The historians and the theorists have always been very critical of this notion of Muslims being one nation, and their demand for a separate homeland on the basis of distinct culture and religion. After analyzing the events which took place at the time of partition and the pre partition politics of the Muslim League leadership, they challenged this notion on various grounds. Firstly, the creation of a separate homeland for Muslims had never been the agenda of Muslim League in the first place. Jinnah demanded autonomy for the Muslims within United India in the provinces where Muslims were in majority. For Jinnah this option of having autonomous Muslim majority provinces within India was worthy of consideration because with strong provinces, it was possible for Muslims to deploy their weight at all India centre. They demanded autonomy because they were afraid that the interests of the Muslims under the strong central government of Hindu dominated Congress would be at stake. Also they knew that if they demanded a separate homeland, it would divide the Muslim majority provinces of Punjab and Bengal, and a sovereign Pakistan stripped of East Bengal and Punjab will be received by the Muslims, which was an option not worthy of consideration by the Muslim League leadership. According to Cohen, “The Cabinet Mission Plan of 1946 for a three tiered all India federation offered Jinnah something worthy of consideration. Compulsory grouping of provinces handed the League a potential centre, deploying their weight at an all India centre” (Cohen, 149). It was later in June 1946 when Nehru rejected this proposal presented by the Muslim League for a three-tiered federal arrangement in the Cabinet Mission Plan; Jinnah was left with no other choice but to resort to the option of partition of India and the demand of a separate homeland for the Muslims of India. Ayesha Jalal argues that, “ In Jinnah’s opinion the 1946 federal arrangement based on provincial grouping was better, and this was the theme that had been reiterated over and over again by a succession of Muslim League leaders, including Jinnah, in their meetings with Mountbatten” (Jalal, 540).  By keeping the failure of Cabinet Mission Plan, it can be stated that contrary to popular opinion, the greater role in the partition of India was being played by Congress and not the Muslim League. If Nehru had conceded to the three-tiered arrangement plan of Jinnah and the demand for the autonomous Muslim majority provinces within undivided India, Pakistan might not have been on the world map. Asim Roy quotes Abdul Kalam Azad who writes: “I warned Jawaharlal that history would never forgive us if we agreed to partition. The verdict could be that India was not divided by the Muslim League but by the Congress” (Roy, 103).

Another objection which was raised by the historians on the identity of the nascent state of Pakistan was whether Pakistan is an Islamic state or the state for Muslims. Jinnah being a secular leader was never in favor of a separate homeland on the basis of religion. Rather he was supportive of the Congress’s secular creed. Once this question was asked that will Pakistan be a theocratic or a secular state. Jinnah responded, “You are asking me a question which is absurd. I do not know what a theocratic state means” (Haq, 119). It was later after the failure of Simla Conference and Cabinet Mission Plan that Jinnah had to resort to the option of using religious cards to gather support from the Muslims. So the Islamists, who initially denounced the idea of Pakistan, joined the movement for a separate homeland where there is an Islamic law and where they could spend their lives in accordance with the injunctions of Islam. “The struggle for obtaining control over the organs of the state motivated by the urge to establish the Din and the Islamic injunctions is not only permissible but is positively desirable and as such obligatory” (Maulana Maududi, 177).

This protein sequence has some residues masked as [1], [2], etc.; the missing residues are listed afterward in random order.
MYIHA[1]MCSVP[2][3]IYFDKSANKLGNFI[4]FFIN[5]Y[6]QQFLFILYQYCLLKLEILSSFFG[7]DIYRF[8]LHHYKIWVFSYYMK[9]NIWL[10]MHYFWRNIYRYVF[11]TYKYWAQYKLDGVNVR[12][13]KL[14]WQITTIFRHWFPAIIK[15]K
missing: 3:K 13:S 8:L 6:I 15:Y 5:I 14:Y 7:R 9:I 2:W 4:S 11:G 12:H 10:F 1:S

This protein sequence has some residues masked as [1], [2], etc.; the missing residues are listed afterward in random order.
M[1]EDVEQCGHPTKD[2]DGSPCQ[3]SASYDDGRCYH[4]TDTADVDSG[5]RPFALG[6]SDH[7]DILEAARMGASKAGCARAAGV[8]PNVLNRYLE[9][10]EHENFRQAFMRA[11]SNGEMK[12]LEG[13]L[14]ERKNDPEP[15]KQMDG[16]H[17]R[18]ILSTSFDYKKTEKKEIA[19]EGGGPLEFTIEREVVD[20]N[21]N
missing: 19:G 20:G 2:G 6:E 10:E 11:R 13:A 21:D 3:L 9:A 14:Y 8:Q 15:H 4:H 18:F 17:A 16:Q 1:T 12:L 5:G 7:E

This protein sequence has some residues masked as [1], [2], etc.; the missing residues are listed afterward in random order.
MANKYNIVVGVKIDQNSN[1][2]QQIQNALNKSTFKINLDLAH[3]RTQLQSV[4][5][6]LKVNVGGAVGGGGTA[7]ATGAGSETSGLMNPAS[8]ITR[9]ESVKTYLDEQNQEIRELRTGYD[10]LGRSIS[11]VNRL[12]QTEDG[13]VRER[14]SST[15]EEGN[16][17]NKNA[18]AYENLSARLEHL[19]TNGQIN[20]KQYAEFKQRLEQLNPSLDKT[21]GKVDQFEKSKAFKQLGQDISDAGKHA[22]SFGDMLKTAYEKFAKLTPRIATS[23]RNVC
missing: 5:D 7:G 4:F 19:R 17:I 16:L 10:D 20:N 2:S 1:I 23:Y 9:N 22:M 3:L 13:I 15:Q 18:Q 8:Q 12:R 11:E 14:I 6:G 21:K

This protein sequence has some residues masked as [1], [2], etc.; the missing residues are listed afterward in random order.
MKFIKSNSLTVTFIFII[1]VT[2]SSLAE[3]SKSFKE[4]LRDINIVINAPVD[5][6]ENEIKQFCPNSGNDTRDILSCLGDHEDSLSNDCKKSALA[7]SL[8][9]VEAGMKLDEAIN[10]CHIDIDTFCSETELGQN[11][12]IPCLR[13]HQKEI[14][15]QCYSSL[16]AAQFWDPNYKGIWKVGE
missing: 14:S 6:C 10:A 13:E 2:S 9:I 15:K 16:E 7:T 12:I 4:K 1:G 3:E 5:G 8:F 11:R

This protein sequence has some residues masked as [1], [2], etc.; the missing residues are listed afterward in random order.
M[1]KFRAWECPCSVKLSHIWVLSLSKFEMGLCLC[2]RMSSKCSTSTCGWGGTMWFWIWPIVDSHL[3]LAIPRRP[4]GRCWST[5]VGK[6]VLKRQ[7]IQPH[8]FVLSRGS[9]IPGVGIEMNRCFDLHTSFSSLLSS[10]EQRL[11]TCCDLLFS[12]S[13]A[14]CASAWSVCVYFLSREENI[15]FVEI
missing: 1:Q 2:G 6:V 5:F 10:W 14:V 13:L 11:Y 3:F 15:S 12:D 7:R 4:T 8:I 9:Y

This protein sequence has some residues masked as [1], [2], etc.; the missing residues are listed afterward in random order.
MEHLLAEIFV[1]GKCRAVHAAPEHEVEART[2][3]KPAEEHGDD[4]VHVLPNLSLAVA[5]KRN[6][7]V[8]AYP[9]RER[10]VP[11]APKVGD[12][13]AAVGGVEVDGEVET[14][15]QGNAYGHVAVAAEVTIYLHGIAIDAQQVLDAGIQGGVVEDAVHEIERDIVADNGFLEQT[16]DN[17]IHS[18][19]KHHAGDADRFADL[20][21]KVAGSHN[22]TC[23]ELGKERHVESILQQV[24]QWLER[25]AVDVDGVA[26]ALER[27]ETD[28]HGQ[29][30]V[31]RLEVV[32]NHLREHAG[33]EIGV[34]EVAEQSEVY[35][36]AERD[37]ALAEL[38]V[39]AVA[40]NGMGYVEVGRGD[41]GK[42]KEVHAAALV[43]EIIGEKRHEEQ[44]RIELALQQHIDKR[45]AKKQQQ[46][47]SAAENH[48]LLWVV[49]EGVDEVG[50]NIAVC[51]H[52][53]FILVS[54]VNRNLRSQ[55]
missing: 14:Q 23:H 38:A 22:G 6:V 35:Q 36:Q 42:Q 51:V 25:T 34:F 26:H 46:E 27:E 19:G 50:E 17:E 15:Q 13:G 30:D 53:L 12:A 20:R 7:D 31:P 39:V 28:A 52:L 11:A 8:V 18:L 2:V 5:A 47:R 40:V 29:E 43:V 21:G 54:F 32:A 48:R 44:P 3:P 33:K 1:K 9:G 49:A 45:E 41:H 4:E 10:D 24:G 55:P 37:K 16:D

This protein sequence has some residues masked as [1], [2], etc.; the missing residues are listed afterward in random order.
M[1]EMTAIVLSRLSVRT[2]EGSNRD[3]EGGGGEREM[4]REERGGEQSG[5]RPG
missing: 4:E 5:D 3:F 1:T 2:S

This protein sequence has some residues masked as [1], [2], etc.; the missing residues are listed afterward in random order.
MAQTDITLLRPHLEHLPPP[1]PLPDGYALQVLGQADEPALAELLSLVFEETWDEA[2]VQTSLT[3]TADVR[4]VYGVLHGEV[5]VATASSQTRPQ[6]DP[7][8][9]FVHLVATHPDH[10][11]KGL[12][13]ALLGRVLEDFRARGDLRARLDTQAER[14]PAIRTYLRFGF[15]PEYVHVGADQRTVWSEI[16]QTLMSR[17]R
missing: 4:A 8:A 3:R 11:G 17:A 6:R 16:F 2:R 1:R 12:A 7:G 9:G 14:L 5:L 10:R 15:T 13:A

Creative writers on the other hand analyzed and portrayed the events of partition in a different way. They focused on the impacts partition left on the lives of the individual and the society as a whole. Many short stories, novels and poems have been written to describe the politics of that time, the brutal acts of violence displayed by the characters belonging to different religions, and the disastrous effects of this political decision. The writings of Saadat Hassan Minto, Rajinder Singh Bedhi, Ghulam Abbas, Qudratullah Shahab, Waris Shah and many other prominent writers and poets of that time portrayed different tragedies and consequences of the partition and their impacts on the lives of individuals.
Partition was a historical event; its impacts cannot be measured individually because everyone suffered in one way or the other. Some lost their property, while others lost their families. So different writers conceded it in accordance with their ideologies and attachments, and it was presented in their writings. Saadat Hassan Minto is one of the writers who didn’t focus on one community; rather he portrayed the effects of partition on everyone, irrespective of religion, caste or culture. “Tooba Taik Singh”, “Khol Do” and “Mozail” are some of his short stories written about partition. The stories of Minto revolve around a central character which makes his writings different from others. These central characters portray the image of the crisis confronted by the society. He wrote a masterpiece, “Tooba Taik Singh” set in the lunatic asylum in Lahore at the time of partition. When whole cities were ethnically cleansed, how can the asylums escape? “Bashin Singh” is a lunatic who presents how the lunatics residing in the asylum responded to the decision of partition and to the announcement that they will be transferred to India. He explains that even the lunatics had a sense of attachment to their land, and Bashin Singh was more worried about the location of Tooba Taik Singh than anything else. He was so overcome by rage that when the border is reached, he refuses to go to the other side of the border and dies on the demarcation line dividing India and Pakistan. Tariq Ali writes,” When the real world is overcome by insanity, normality only exists in the asylums. The lunatics have a better understanding of the crime that is being perpetrated than the politicians who agreed to it” (Ali, 10).